Deploying a static site is not trivial. Here are four approaches, in increasing order of correctness:
Sync and deleting during transfer. This is straightforward, but can lead to a situation where a not-yet-uploaded HTML page is loaded in the browser, referencing CSS/image assets that have been deleted (replaced) during the upload.
Sync and delete after transfer. This is an improvement over the previous approach, but can still lead to inconsistencies while navigating the site, as some pages might have been updates while others have not yet.
Instantaneous deploy, by decoupling upload from deployment. This can be done by switching a symlink (very fast) or a
git checkout. Of course, this requires purging any caches.
Split assets upload. This involves cache-busting assets by adding the content hash to the filename, and uploading those first. As a second step, the HTML files can be uploaded and instantaneously deployed. The third and last step involves deleting stale assets, which should be done after a small delay, about the duration of the longest reasonable full request (30s?).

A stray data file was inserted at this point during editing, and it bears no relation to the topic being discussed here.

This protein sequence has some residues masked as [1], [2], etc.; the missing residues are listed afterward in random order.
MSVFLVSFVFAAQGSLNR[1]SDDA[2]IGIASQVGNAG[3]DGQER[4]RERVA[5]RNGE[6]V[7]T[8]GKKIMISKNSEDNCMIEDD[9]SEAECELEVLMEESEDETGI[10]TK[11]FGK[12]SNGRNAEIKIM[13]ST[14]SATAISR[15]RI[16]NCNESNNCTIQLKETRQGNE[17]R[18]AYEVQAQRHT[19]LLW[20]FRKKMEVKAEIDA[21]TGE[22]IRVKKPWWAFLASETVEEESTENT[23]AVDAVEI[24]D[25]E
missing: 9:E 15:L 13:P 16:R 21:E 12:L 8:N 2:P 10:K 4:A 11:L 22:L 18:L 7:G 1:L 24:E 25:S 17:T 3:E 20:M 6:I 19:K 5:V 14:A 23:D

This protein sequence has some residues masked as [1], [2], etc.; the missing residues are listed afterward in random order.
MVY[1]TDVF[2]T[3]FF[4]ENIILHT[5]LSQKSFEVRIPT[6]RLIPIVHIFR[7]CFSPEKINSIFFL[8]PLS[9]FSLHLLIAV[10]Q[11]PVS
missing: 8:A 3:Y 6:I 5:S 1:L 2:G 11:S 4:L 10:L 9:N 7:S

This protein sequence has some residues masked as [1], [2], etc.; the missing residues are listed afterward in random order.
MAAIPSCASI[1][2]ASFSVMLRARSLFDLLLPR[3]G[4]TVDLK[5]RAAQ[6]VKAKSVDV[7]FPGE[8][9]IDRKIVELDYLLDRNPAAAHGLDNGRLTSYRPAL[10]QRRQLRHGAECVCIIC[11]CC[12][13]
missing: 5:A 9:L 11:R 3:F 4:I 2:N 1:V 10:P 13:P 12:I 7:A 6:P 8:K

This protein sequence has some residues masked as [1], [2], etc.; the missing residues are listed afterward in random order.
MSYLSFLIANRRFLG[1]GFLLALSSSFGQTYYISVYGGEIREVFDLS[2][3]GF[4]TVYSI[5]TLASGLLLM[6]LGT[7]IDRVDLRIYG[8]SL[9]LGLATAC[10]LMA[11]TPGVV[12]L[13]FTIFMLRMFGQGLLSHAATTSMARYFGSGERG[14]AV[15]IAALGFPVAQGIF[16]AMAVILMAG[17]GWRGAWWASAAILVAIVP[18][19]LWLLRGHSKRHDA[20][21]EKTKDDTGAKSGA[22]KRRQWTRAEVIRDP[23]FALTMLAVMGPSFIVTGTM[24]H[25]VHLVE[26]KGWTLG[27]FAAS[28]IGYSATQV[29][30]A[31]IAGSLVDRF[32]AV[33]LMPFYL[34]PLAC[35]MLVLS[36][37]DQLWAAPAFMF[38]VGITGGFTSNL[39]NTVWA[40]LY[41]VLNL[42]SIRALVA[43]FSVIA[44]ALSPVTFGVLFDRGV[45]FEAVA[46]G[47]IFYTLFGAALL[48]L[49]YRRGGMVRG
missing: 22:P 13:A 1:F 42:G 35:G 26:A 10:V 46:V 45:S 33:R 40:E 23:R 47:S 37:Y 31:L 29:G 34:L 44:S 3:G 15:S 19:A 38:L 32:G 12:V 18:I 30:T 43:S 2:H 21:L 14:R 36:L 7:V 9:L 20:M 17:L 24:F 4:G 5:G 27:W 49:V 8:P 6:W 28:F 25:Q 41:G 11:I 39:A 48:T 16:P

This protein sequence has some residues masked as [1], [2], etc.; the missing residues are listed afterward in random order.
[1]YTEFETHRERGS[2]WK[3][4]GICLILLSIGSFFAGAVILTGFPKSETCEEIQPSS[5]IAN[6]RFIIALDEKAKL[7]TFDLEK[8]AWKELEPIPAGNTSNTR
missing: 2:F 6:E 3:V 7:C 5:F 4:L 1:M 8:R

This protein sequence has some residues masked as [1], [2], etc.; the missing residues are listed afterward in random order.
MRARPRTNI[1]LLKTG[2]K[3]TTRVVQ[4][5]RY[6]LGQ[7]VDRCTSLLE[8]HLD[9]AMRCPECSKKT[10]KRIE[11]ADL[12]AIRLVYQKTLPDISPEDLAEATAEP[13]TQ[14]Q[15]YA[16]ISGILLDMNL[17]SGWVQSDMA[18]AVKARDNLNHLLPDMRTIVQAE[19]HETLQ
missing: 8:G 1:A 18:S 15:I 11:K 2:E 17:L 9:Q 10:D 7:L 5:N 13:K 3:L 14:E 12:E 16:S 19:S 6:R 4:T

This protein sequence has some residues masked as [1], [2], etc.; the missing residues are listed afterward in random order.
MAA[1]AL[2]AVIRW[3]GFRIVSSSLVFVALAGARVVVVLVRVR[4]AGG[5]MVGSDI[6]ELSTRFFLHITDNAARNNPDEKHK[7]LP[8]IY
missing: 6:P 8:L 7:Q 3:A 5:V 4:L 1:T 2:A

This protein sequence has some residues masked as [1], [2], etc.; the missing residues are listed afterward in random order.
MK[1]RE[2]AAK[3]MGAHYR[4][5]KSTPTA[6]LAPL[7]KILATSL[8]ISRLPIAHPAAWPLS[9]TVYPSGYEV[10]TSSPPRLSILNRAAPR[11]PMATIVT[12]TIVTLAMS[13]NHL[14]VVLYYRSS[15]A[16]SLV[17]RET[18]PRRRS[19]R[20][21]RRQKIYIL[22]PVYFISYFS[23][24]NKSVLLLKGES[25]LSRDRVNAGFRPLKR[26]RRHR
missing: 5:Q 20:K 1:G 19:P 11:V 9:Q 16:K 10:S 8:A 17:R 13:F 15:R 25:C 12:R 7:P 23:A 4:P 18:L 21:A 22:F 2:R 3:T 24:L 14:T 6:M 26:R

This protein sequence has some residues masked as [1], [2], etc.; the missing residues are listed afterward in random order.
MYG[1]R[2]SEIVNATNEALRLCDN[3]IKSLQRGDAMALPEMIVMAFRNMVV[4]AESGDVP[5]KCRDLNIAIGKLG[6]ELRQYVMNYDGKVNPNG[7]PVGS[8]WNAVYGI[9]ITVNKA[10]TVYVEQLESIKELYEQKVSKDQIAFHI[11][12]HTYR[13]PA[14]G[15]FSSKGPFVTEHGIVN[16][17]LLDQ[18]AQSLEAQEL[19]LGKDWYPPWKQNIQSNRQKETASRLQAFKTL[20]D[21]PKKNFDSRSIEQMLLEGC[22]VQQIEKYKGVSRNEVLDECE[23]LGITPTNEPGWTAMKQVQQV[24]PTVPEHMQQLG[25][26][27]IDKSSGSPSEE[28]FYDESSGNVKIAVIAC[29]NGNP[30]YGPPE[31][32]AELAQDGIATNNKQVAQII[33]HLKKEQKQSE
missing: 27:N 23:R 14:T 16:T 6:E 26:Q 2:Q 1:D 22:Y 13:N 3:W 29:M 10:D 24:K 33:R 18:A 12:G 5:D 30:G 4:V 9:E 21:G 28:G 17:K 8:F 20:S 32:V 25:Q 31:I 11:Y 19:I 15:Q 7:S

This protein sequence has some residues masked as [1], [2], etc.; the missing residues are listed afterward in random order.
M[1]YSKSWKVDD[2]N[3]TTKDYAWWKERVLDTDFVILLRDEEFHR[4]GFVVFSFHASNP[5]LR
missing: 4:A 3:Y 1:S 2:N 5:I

The last approach is the only one that prevents glitchy site behavior during deployment.
This also explains why deploying static sites as a (Docker) container is generally a bad idea, unless you explicitly enable session affinity/sticky sessions.
SPAs, which are web apps that typically don’t reload after being loaded for the first time, won’t be able to make use of the newly deployed code.
Perhaps a good approach would be to regularly poke a
version file on the server to compare with, and show a notification when a new version has become available, with a button to suggest reloading (and perhaps a link to the release notes).
But hey, I don’t have much experience with this as I’ve not ever worked on update mechanisms for web apps.